Juvenile 'undertaker' bird:
2R4C3197 by Whyone, on Flickr
Plenty of very healthy Eland in evidence:
2R4C3146 by Whyone, on Flickr
2R4C3647 by Whyone, on Flickr
2R4C3561 by Whyone, on Flickr
Waterbuck and Impala grazing next to the river:
2R4C3117 by Whyone, on Flickr
Ele's doing likewise:
2R4C3106 by Whyone, on Flickr
Reaching ele:
2R4C3414 by Whyone, on Flickr
2R4C3418 by Whyone, on Flickr
Sunset time:
_MG_9538 by Whyone, on Flickr
2R4C3193 by Whyone, on Flickr
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@@Whyone? Lovely collection of images particularly the young elephants. The Mana ellies are a constant source of pleasure I always think. Perhaps being followed by that bull was not on your original agenda but a great safari tale.


The lioness you saw with the black smudge below the left eye is part of the Mucheni pride and it looks as though the young males are with her. How nice you found some in the end. It looks to me as if the males can smell an in season female, but I am no expert.


One or two of your images have not posted properly. Hope you can edit and re insert.

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Lovely photos, I have so many great trip reports to catch up on which makes for enjoyable reading. Love the close ups of the elephants eating figs.

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@@Whyone? I actually haven't caught up with the rest of the report yet, but I love today's updates. It's really nice to see behind the scenes and thanks for sharing all that. Love these adventures.


The queslas shot is great, but there's lots of African eye candy here - you take some great photographs.


The lions are likely smelling pee - the Flehmen response. Either another lion's - or even their own and each other's scent (I have seen two male lions doing that a couple of times). I would imagine the extraordinarily long time spent on the activity is a personal quirk or because it is a favorite drip and sniff site that they haven't visited in a while. But that analysis is partially based on knowledege of domestic cats - definitely not a lion expert and there could be another scent. But if it were something like lion catnip, there should be other reactions too. Maybe you couldn't smell it because you already had (the scent had filled your nose before you started consciously sniffing for it) or it was old enough to not have that strong a scent to you, compared to all the other urine and scat smells around.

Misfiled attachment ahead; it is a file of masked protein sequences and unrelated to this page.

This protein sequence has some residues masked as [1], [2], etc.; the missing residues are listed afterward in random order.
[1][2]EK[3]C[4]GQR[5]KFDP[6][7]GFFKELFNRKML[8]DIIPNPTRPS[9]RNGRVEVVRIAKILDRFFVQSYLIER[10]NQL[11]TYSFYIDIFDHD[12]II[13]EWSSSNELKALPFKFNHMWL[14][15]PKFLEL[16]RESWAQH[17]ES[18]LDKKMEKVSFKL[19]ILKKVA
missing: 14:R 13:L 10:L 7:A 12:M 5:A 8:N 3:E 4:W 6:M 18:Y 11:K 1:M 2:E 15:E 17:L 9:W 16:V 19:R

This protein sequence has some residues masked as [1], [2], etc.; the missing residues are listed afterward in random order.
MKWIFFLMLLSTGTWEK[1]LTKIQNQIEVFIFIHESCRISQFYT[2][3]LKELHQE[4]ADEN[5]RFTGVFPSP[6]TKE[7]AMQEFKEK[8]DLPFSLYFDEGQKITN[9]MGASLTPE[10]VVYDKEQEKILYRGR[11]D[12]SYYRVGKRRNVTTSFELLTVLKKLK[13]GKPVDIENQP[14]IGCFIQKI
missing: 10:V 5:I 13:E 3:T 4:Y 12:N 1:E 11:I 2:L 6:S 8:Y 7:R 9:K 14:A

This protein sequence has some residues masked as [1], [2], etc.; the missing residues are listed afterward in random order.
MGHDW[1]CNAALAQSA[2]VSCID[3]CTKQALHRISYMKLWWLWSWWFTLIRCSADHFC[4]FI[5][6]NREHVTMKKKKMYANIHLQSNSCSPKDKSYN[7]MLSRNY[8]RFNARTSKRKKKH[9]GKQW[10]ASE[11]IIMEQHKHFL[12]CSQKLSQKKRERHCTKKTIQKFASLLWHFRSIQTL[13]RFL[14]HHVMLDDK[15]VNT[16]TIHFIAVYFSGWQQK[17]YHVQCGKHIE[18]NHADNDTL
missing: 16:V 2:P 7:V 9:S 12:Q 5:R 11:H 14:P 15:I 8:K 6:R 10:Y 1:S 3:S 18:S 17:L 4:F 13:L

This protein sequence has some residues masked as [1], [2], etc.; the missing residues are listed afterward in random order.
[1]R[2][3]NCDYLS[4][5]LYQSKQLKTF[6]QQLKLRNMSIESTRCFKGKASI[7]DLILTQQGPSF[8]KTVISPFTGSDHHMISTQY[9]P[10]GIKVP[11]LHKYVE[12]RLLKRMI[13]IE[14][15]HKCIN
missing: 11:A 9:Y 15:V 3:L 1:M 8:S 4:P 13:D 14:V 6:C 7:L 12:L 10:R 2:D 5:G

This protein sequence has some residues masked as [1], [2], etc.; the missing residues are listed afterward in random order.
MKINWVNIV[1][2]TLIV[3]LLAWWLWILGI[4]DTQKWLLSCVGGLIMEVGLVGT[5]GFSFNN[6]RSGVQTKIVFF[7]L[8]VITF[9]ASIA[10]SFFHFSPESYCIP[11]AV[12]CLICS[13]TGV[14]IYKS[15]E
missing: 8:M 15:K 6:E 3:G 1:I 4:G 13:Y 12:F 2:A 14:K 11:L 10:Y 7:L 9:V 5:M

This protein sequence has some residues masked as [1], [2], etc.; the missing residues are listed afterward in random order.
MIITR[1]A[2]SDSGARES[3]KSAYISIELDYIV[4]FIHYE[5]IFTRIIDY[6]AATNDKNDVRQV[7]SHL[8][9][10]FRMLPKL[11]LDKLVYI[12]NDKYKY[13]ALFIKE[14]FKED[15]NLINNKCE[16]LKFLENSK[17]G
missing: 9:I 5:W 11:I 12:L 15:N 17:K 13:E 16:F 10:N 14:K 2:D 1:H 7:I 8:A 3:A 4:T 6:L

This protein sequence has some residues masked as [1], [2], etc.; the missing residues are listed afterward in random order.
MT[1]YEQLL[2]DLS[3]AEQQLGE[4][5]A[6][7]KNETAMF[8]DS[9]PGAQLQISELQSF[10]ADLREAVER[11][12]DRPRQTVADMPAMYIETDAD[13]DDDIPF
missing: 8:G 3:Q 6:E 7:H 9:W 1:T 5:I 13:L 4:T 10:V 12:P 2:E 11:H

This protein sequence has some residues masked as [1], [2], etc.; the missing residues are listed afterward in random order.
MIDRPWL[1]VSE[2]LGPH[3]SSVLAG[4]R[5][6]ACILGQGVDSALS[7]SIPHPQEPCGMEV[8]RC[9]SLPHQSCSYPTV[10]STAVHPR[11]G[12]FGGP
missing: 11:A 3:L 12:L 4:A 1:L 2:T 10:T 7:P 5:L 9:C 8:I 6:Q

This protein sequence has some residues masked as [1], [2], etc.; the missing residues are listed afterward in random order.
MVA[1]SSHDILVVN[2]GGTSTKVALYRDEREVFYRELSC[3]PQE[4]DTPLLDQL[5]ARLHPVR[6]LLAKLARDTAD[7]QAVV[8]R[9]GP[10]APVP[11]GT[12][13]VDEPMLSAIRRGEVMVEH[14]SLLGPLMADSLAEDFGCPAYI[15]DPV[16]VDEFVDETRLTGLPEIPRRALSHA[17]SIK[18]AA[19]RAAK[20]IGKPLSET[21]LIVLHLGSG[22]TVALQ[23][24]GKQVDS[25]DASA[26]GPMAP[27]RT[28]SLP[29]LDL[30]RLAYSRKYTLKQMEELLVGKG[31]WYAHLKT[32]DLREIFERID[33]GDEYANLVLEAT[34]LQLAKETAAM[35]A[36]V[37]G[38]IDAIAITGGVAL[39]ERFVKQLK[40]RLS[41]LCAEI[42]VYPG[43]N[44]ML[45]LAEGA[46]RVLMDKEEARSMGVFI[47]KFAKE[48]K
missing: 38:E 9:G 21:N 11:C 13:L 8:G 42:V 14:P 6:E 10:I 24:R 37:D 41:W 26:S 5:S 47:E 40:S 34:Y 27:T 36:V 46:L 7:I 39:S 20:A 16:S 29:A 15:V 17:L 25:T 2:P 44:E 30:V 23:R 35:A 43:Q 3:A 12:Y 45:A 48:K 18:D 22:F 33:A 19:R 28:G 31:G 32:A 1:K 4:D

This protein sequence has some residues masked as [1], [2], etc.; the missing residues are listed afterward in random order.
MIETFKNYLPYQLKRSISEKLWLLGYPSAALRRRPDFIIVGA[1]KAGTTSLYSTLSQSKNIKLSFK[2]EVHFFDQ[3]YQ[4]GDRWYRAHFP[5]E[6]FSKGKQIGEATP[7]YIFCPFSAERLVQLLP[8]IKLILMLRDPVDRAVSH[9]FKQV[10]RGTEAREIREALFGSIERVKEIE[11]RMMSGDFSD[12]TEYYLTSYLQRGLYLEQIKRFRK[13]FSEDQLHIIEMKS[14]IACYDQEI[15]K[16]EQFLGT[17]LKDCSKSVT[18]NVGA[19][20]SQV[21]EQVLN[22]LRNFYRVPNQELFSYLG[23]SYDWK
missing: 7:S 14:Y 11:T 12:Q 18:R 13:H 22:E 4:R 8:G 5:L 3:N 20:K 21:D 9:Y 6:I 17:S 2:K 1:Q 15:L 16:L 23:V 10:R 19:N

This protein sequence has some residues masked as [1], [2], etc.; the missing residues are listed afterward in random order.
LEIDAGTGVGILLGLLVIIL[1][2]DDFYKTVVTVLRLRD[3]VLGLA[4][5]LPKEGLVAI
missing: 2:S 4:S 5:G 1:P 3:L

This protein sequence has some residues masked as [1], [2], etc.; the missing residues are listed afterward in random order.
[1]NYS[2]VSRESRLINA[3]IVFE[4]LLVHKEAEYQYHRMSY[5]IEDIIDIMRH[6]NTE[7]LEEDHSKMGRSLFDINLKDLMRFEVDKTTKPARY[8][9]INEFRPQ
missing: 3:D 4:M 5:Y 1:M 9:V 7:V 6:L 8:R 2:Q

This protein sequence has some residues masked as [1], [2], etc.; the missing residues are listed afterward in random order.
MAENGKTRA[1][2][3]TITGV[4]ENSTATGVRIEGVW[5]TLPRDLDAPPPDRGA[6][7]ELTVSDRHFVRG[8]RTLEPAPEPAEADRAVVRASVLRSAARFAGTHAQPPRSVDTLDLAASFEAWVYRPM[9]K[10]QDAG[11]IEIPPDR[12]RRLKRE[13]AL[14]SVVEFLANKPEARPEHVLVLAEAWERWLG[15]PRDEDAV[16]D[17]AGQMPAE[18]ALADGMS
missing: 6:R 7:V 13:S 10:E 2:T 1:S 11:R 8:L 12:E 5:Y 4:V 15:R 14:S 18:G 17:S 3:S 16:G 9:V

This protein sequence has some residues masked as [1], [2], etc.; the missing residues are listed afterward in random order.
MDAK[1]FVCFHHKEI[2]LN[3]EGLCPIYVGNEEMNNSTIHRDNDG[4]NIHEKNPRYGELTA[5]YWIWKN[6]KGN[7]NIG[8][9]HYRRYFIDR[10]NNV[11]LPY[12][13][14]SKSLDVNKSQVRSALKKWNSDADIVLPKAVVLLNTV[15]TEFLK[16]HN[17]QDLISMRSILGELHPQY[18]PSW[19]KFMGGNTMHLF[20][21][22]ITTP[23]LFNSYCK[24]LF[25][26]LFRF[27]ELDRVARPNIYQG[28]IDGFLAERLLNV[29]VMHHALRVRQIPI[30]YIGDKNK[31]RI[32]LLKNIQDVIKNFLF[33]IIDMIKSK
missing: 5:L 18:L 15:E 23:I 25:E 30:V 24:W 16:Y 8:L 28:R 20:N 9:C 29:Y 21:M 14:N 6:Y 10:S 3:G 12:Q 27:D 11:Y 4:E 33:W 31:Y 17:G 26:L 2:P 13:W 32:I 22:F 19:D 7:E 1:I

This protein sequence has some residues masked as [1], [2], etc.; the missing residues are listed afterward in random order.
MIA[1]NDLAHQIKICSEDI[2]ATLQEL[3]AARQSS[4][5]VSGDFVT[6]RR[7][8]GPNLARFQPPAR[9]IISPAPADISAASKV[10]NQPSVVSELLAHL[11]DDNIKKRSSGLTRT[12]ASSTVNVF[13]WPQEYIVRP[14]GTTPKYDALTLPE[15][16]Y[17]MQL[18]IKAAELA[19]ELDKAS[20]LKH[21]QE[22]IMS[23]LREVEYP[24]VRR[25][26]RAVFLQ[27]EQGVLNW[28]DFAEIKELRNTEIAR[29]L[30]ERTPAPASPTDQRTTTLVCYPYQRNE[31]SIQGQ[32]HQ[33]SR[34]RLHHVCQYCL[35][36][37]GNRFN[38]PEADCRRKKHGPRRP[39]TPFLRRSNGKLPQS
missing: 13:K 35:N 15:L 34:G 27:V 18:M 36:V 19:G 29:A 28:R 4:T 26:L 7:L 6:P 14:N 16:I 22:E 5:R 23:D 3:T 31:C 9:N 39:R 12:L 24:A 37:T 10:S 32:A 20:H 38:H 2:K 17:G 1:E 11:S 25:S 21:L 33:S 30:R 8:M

Now I'll go back and see what else I missed.

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Great series of photos

I love the one of the quelia - it really creates the feeling of a flock in motion

Very cute baby elephant! - lots of good sightings even if you didn't get dogs.

The lion behaviour reminded me of domestic cats as @@pault - it looks like the Flehmen response - again I am no lion expert!

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Ear flapping baby ele is adorable! And those topiary-trimming eland browsing in straight lines :)


Very enjoyable TR. Thanks for sharing.

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@@pault - thank-you for the interesting and helpful information about the Flehmen response. My 'new thing learned' for today! I guess this highlights one of the downsides to self-driving - we just bumble about looking at things without too much knowledge.


@@wilddog  yes, it is difficult to tire of watching ele's at Mana - and after 12 visits I am trying hard, but I still find them endlessly fascinating!


@@twaffle - thank you for your kind comments, having admired your photographs at great length, your encouraging comments mean a great deal.


@@TonyQ - I am pleased you like the photo of the Quelia - they were a very notable feature of Mana this year - I took a few photo's and nearly 'binned' that one, but at second glance, I quite liked the motion blur.


@@Sangeeta - it was great to find that little ele curled up asleep, almost like a domestic dog. Does anyone know when ele's get to the point they are no longer able to lie down?

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Wonderful trip report. Especially the 'walking with hyaenas' segment. Epic photos of them, especially with the lighting.

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@@Whyone? - I like all the photos, but the quelea are great - lucky for us it didn't end up in the bin! I am also jealous of the sunset photos.

The report itself is great too, and I love reading it as it such a different experience than I had, I find you brave walking around without a guide!


The plan B (rope and pulleys) reminds me of ''we'll make a plan'' - a phrase I heard a couple of times when in Mana Pools.

When I asked '' but what if something goes wrong'', or something similar, the answer was always ''we'll make a plan''

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@@Maki - you're absolutely right, "we'll make a plan" is a great Zimbabwean catchphrase, and very much sums up the positive, never-say-die mentality of people I feel.

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I can well believe it though I suspect it is more widespread in southern Africa, where Zim is the only country I have visited for any length of time. It is not a phrase I have heard in North Africa (Algeria, Libya, Morocco, Tunisia, Egypt, or Sudan)